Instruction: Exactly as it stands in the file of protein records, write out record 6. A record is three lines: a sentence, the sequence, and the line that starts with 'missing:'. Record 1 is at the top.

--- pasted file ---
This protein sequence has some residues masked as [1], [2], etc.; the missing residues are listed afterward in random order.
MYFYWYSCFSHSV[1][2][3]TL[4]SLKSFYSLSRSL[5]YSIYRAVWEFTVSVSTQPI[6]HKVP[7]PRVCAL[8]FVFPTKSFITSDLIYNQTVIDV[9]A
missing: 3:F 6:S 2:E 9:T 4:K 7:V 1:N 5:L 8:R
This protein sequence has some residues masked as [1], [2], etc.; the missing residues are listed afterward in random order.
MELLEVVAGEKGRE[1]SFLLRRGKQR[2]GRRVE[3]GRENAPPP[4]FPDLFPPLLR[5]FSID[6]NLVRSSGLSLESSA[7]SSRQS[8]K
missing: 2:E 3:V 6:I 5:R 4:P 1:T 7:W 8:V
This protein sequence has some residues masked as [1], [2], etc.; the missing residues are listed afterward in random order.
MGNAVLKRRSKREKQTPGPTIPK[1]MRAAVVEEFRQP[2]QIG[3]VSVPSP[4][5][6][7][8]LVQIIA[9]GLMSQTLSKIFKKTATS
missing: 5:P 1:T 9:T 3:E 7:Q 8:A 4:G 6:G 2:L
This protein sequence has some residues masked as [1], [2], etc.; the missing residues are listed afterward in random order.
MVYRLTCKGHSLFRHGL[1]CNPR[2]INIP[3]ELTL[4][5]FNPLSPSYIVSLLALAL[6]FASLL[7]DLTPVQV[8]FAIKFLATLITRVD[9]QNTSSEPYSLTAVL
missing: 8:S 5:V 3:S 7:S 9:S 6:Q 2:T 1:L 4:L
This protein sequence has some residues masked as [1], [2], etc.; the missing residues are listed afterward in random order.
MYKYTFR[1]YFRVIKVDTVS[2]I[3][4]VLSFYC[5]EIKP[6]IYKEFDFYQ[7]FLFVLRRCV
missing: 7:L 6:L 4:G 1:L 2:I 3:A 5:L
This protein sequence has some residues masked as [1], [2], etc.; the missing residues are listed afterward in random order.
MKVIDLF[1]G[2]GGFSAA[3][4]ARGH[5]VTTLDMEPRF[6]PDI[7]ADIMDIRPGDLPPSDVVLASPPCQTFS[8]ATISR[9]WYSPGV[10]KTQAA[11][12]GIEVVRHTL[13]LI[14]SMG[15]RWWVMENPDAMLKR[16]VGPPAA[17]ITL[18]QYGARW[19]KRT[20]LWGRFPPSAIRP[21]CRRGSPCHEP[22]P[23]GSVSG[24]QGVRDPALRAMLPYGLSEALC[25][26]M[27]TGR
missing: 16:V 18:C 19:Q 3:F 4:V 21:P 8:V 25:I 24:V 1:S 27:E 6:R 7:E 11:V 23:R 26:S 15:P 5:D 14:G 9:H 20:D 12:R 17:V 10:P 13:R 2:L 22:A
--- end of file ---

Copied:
This protein sequence has some residues masked as [1], [2], etc.; the missing residues are listed afterward in random order.
MKVIDLF[1]G[2]GGFSAA[3][4]ARGH[5]VTTLDMEPRF[6]PDI[7]ADIMDIRPGDLPPSDVVLASPPCQTFS[8]ATISR[9]WYSPGV[10]KTQAA[11][12]GIEVVRHTL[13]LI[14]SMG[15]RWWVMENPDAMLKR[16]VGPPAA[17]ITL[18]QYGARW[19]KRT[20]LWGRFPPSAIRP[21]CRRGSPCHEP[22]P[23]GSVSG[24]QGVRDPALRAMLPYGLSEALC[25][26]M[27]TGR
missing: 16:V 18:C 19:Q 3:F 4:V 21:P 8:V 25:I 24:V 1:S 27:E 6:R 7:E 11:V 23:R 26:S 15:P 5:D 14:G 9:H 20:D 12:R 17:V 10:P 13:R 2:L 22:A